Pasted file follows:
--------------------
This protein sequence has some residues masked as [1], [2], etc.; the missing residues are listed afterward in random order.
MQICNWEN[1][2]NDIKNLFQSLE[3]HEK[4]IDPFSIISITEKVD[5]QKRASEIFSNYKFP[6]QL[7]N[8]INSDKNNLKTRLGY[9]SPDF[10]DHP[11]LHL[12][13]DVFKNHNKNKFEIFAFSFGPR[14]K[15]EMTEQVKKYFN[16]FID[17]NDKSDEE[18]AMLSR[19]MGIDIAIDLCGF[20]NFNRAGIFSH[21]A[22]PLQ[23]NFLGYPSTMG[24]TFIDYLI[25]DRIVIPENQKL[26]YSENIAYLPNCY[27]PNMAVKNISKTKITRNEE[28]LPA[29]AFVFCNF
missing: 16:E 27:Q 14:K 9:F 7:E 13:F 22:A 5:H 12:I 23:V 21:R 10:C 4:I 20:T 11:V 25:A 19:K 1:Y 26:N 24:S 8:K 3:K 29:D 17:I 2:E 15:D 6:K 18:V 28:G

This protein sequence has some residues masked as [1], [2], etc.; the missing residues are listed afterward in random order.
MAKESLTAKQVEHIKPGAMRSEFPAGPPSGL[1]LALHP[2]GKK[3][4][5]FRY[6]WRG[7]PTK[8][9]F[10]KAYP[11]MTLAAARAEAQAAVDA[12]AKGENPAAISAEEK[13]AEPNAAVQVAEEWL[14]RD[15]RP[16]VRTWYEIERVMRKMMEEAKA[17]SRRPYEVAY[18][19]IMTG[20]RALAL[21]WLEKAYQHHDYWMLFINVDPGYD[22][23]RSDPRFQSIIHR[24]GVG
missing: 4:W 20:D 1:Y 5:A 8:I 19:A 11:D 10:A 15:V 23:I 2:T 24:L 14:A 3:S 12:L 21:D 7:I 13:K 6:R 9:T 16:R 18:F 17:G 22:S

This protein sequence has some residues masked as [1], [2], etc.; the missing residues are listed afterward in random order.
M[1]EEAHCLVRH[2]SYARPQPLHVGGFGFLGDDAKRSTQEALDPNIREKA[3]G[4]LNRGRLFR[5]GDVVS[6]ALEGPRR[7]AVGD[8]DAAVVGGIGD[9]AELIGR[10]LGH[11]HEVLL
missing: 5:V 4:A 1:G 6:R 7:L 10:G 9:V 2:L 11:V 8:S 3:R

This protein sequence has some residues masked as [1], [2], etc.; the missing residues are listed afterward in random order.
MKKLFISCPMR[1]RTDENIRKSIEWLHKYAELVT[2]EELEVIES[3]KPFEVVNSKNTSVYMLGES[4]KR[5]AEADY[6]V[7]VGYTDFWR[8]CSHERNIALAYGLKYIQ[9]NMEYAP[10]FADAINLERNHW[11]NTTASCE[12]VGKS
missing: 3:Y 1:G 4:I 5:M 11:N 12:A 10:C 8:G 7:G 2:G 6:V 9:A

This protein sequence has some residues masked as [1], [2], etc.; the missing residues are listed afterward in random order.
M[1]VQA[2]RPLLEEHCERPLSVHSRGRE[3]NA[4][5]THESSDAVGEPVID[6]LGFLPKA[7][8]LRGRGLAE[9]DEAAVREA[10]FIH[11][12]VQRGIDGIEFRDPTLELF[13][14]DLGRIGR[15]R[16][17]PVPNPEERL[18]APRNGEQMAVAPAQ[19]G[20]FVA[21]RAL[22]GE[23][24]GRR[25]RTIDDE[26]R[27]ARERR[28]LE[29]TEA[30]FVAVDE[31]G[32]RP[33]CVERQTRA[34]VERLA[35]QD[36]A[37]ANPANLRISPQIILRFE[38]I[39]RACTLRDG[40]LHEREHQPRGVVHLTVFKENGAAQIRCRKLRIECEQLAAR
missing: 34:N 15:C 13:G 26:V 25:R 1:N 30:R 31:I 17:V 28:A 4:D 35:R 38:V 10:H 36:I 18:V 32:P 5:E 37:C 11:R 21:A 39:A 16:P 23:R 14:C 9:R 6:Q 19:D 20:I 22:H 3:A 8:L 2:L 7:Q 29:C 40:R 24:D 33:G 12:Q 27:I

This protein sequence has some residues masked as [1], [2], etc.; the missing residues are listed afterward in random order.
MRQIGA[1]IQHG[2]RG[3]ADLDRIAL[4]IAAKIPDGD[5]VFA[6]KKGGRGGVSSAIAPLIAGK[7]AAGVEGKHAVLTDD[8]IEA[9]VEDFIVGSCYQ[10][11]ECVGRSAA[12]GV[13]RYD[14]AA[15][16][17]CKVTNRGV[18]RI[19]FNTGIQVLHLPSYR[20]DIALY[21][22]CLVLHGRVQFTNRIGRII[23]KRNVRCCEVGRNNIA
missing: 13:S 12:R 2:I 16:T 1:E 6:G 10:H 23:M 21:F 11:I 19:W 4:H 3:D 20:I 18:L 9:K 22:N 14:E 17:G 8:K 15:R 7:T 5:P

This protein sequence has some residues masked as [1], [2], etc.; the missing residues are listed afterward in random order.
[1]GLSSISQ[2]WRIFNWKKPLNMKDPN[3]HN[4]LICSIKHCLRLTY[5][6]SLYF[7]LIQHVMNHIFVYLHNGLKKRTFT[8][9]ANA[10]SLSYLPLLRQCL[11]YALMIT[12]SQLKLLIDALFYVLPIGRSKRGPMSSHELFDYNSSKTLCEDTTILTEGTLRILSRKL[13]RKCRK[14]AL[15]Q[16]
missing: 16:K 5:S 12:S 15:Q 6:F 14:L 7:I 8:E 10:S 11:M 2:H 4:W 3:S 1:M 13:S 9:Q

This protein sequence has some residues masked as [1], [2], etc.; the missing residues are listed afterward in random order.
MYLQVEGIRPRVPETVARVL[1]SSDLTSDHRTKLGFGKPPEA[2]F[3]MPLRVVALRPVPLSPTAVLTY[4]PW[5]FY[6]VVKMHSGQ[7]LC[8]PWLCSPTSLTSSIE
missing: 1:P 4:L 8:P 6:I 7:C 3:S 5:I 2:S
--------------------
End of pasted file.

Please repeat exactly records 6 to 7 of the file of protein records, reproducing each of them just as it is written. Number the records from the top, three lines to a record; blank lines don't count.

This protein sequence has some residues masked as [1], [2], etc.; the missing residues are listed afterward in random order.
MRQIGA[1]IQHG[2]RG[3]ADLDRIAL[4]IAAKIPDGD[5]VFA[6]KKGGRGGVSSAIAPLIAGK[7]AAGVEGKHAVLTDD[8]IEA[9]VEDFIVGSCYQ[10][11]ECVGRSAA[12]GV[13]RYD[14]AA[15][16][17]CKVTNRGV[18]RI[19]FNTGIQVLHLPSYR[20]DIALY[21][22]CLVLHGRVQFTNRIGRII[23]KRNVRCCEVGRNNIA
missing: 13:S 12:R 2:I 16:T 1:E 6:G 10:H 23:M 21:F 11:I 19:W 4:H 3:D 20:I 18:L 9:K 22:N 14:E 17:G 8:K 15:R 7:T 5:P

This protein sequence has some residues masked as [1], [2], etc.; the missing residues are listed afterward in random order.
[1]GLSSISQ[2]WRIFNWKKPLNMKDPN[3]HN[4]LICSIKHCLRLTY[5][6]SLYF[7]LIQHVMNHIFVYLHNGLKKRTFT[8][9]ANA[10]SLSYLPLLRQCL[11]YALMIT[12]SQLKLLIDALFYVLPIGRSKRGPMSSHELFDYNSSKTLCEDTTILTEGTLRILSRKL[13]RKCRK[14]AL[15]Q[16]
missing: 16:K 5:S 12:S 15:Q 6:F 14:L 7:I 8:E 10:S 11:M 2:H 4:W 3:S 1:M 13:S 9:Q